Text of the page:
Greater intensity among younger cohorts should lead to more schooling but should be uncorrelated with unmeasured determinants of the well-being of the offspring of these cohorts.6 We find that compulsory school reform increased the number of years of formal schooling obtained by women in the treatment group by amounts ranging from 0.25 years to almost 1 year. Comparable increases by men in the treatment group range from 0.2 years to 0.6 years. The next step is to look at the impact of these increases on the health of infants born to women in the treatment group or to the wives of men in that group in the period from 1978 through 1999. We examine four outcomes: the percentage of low-weight (less than 2,500 grams) births, the neonatal mortality rate (deaths of infants within the first 27 days of life per thousand live births), the postneonatal mortality rate (deaths of infants between the ages of 28 and 364 days of life per thousand infants who survive the neonatal period), and the infant mortality rate (deaths of infants within the first 364 days of life per thousand live births).
Increases in mother’s schooling due to the 1968 legislation and its aftermath had statistically significant negative effects on each of the four outcomes. These effects were larger in absolute value and more significant than those due to expansions in father’s schooling. The percentage of under-weight births fell by approximately 0.20 percentage points due to the rise in mother’s schooling. This translates into a percentage reduction of 4.74 percent in a fixed population. Reductions in mortality ranged from a decline of 0.20 neonatal deaths per thousand live births to a decline of 0.77 infant deaths per thousand live births. In percentage terms, the smallest decline is an 8.41 percent fall in the number of neonatal deaths. The largest decline is an 18.63 percent reduction in the number of postneonatal deaths. In all, the increase in mother’s schooling associated with the reform saved almost 1 infant life in 1,000 live births, resulting in a decline in infant mortality of approximately 11 percent.
In one sense it is not surprising that mother’s schooling is a more important determinant of infant health outcomes than father’s schooling given the role of the mother in the prenatal and neonatal periods and the much lower likelihood that mothers work in the postneonatal period. The finding is related to the historical role of the mother as the family member most involved with children. The importance of mother’s schooling relative to father’s schooling should not, however, be viewed as a foregone conclusion. Historically, fathers have made much larger contributions to family income than mothers, especially since they have been more likely to work in the labor market. Since earnings are so dependent on schooling, father’s schooling might dominate mother’s schooling in infant health outcomes if the schooling effect simply reflected command over real resources. Our results suggest that this is not the case.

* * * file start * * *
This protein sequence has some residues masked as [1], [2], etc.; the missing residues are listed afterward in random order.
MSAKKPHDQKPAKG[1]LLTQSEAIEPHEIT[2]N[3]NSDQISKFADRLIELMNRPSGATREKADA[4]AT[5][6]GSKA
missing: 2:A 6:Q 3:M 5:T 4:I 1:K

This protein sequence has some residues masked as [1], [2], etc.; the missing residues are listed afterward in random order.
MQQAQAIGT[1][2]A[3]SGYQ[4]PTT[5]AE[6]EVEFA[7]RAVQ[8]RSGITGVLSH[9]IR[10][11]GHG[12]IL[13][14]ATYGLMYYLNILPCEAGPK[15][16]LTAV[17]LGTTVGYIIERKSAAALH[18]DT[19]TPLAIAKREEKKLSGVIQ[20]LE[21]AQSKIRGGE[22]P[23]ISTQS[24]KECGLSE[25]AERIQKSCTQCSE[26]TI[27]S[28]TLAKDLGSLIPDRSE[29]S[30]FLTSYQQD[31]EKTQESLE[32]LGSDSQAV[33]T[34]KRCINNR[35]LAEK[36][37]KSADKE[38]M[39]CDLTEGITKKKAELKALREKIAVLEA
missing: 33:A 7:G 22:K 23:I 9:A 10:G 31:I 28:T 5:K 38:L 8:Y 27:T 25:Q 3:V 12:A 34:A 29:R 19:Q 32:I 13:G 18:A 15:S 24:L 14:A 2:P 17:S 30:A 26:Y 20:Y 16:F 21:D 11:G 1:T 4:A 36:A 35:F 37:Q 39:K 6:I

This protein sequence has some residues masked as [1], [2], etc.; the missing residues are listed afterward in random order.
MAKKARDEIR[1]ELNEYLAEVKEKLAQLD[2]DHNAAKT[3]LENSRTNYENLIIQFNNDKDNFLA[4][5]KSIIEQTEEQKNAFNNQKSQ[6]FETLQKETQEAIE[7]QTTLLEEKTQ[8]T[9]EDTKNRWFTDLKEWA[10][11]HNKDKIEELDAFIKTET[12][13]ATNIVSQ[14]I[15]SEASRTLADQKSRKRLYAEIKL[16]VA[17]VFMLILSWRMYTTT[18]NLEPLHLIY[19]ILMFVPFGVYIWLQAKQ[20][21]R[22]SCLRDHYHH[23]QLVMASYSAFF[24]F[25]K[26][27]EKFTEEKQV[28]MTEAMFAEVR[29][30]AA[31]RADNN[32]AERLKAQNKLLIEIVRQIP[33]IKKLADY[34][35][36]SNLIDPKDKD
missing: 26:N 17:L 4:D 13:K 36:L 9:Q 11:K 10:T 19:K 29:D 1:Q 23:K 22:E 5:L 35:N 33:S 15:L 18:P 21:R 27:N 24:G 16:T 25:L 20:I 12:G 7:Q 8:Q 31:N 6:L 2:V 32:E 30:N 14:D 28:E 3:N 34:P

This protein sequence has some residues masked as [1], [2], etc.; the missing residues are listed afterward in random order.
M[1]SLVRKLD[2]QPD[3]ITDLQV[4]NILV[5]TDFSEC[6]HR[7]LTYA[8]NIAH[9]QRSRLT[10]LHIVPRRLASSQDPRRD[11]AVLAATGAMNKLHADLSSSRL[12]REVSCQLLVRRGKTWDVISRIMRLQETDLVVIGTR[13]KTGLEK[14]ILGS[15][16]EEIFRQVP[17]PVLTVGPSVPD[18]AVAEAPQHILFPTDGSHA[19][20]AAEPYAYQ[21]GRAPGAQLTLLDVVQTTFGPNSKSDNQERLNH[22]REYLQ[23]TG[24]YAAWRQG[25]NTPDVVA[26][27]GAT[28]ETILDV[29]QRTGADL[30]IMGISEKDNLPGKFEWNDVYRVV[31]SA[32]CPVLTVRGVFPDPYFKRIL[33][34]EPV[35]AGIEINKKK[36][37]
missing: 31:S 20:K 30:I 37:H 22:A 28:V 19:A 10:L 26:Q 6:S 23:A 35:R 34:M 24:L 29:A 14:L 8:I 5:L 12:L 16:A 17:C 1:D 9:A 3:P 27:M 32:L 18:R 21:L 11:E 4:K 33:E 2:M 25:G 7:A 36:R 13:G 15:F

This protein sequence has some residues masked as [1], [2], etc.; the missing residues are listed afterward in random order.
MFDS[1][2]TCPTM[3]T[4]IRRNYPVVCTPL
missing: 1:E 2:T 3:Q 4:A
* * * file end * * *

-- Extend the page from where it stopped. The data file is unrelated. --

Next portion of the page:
We used a natural experiment in Taiwan to ask: Does an increase in parental schooling improve infants’ health? Our answer to this question is yes. Moreover, mother’s schooling is a more important than father’s schooling – suggesting that the mechanism connecting education and health is not solely related to income.
Perhaps the most important implication of our results is that they suggest substantial payoffs in terms of health to efforts by developing countries to increase the amount of compulsory schooling and invest more resources in the educational sector.
1 See, for instance, Grossman, 'M. Education and non-market outcomes' In Vol. 1, edited by E Hanushek and F Welch. Amsterdam: North-Holland, Elsevier Science, 577-633, 2006.
2 World Bank. World Development Report 1993: Investing in Health. New York: Oxford University Press, 1993.
3 Deaton, A. 'Policy implications of the gradient of health and wealth'. Health Affairs 2002, 21(1): 13-30.
4 Fuchs, VR. Time preference and health: an exploratory study. In Economic Aspects of Health, edited by VR Fuchs. Chicago: University of Chicago Press, 93-120, 1982.
5 This commentary is based on “Parental Education and Child Health: Evidence from a Natural Experiment in Taiwan”, NBER Working Paper No. 13466.
6 In other words, we employ the products of cohort indicators and a geographical program intensity measure as instruments for schooling.